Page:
If you go to the ALPS online shop, you quickly get a sense of the scale of their operations and the many price points at which they market their products. ALPS wines are always very prominent in supermarkets and take up a large corner of Kuraudo. They sell five grades of Merlot starting from Musee du Vin Shiojiri Merlot (2200 yen), Musee du Vin Maestro Shiojiri Merlot (3000 yen), Musee du Vin Dynastie Shiojiri Merlot (3500 yen), Musee du Vin Limited Shiojiri Merlot (5000 yen) and the Lique 1 (8000 yen). The 2017 Limited Edition is sold out online, which is why we were delighted to stumble upon it at Kuraudo. ALPS sources its grapes from its own vineyards as well as from contract farmers. We were privileged a few years back (before the pandemic!) to visit the wine operations and walk the fields, which are close by the Naraigawa that affords the micro-climates and gravelly soil that makes for the winery’s good wines.

ALPS Musee du Vin Limited Shiojiri Merlot 2017

Deep, dark inviting red color; excellent nose and the rich taste of currants and ripe red cherries. The rolling tide of flavors continues through the palette where the finish is rich and lingering with nicely developed tannins announcing their presence. This is the taste of a Nagano Merlot, and it evidences that when a good harvest ( 2017 and 2018 were surely that!) meets up with the experience and resources to make excellent wine (and ALPS certainly has this), you can expect (and indeed) demand great wine from wineries in Nagano at a globally competitive price. This wine thus joins a small, but growing group of Nagano Merlots that we think represent the best (and hopefully the future) of wine in the prefecture. They include Votano Merlot Ai 2018, Chateau Mercian Mariko Merlot 2017, Inishie no Sato Kuniko Cuvee 2018, and Solaris Juventa 2018. See our reviews of these wines in past editions of this blog. Check with the wineries and on Amazon/Rakuten Wines for online availability. Cost is generally between 4500 and 5500 yen (that’s around US$40 a bottle!).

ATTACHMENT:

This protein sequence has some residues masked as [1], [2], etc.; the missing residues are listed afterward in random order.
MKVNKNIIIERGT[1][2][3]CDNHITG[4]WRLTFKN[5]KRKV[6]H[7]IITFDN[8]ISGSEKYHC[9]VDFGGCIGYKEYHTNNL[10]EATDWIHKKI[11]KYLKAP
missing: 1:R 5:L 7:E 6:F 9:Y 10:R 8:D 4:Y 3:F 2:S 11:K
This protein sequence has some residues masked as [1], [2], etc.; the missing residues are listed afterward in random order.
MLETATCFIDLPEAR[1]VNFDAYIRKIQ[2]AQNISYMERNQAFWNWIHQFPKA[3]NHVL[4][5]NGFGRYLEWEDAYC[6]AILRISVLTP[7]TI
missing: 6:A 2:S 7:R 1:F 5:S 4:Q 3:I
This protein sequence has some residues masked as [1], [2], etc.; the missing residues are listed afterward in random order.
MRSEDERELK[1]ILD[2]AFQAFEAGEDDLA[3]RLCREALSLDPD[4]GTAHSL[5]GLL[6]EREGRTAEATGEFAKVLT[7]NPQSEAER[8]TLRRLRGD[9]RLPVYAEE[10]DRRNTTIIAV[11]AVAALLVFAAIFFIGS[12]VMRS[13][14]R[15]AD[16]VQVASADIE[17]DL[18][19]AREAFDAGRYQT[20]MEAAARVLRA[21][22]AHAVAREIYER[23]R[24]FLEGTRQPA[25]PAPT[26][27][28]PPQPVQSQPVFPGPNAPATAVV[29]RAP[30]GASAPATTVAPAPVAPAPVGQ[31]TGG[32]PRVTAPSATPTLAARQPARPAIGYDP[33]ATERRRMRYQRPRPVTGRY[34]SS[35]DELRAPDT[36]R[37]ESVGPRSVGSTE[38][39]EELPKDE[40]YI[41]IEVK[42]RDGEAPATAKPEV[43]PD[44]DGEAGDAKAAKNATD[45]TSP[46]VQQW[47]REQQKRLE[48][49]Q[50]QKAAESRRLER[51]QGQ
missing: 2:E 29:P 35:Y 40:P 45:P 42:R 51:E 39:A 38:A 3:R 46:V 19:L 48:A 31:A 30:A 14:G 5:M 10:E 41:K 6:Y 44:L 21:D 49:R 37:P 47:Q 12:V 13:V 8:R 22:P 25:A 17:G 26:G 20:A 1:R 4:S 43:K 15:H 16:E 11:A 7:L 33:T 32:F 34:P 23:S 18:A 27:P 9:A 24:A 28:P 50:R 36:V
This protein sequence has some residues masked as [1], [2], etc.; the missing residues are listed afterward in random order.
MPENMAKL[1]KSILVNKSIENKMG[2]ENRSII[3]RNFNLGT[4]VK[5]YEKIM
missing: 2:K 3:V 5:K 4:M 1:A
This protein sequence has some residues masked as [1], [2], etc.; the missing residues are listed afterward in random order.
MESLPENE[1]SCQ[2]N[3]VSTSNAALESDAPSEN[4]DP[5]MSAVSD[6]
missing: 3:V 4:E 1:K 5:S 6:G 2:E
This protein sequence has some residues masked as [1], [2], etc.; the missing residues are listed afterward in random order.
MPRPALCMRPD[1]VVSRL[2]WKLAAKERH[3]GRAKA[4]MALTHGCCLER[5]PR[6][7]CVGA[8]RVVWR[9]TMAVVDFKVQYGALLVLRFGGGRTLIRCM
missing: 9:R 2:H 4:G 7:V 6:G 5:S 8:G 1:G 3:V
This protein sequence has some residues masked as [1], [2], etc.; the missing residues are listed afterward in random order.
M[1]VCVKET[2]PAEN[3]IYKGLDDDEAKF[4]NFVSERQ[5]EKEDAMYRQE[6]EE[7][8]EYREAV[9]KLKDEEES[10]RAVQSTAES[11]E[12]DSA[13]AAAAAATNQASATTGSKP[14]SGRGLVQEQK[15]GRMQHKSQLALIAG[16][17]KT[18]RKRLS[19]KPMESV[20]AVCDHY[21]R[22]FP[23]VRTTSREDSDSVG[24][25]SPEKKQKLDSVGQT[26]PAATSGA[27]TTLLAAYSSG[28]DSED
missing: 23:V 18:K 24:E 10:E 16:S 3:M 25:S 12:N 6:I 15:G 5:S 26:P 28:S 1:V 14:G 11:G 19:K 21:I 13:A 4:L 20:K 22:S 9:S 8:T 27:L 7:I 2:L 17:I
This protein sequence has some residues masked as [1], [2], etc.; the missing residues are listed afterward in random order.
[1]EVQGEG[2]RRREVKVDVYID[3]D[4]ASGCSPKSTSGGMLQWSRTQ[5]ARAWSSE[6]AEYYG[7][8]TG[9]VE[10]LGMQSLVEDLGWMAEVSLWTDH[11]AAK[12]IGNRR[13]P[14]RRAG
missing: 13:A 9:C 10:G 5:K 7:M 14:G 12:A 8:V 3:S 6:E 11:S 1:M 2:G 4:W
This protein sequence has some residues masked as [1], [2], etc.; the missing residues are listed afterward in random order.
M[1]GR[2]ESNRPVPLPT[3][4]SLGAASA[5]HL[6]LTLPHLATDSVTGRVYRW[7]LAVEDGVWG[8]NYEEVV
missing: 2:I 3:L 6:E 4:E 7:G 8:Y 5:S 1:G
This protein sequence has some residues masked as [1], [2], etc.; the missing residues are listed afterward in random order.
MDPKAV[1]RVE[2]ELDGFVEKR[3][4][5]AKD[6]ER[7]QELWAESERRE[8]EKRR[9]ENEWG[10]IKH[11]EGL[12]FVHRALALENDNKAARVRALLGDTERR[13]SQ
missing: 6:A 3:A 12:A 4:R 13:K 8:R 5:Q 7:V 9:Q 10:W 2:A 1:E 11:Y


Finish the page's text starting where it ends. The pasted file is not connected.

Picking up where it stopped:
Price: 5000 yen; available at Kuraudo Nagano Station

ALPS Musee du Vin Shiojiri Syrah 2021

Color is a bit light and the nose somewhat weak. The typical spice and pepper flavors of a Syrah wine are quite muted. There are no off-flavors, but there is less of the jammy feel on the tongue and the pleasantly prickly sensation on the palette that was found in the 2019 and 2020 vintages, which we have written about previously in the blog. Despite these weaknesses, the price (2750 yen) compared to the Nagano Syrah’s that we have considered very good (Votano Winery (2019) and Chateau Mercian Mariko Syrah (2017)), makes this wine a solid buy when you just want something simple and easy-going: Jim and a good friend opened and finished the bottle over a nicely lubricated conversation on the front porch last weekend. What more can you ask from a wine?

Price: 2750 yen; available online from the winery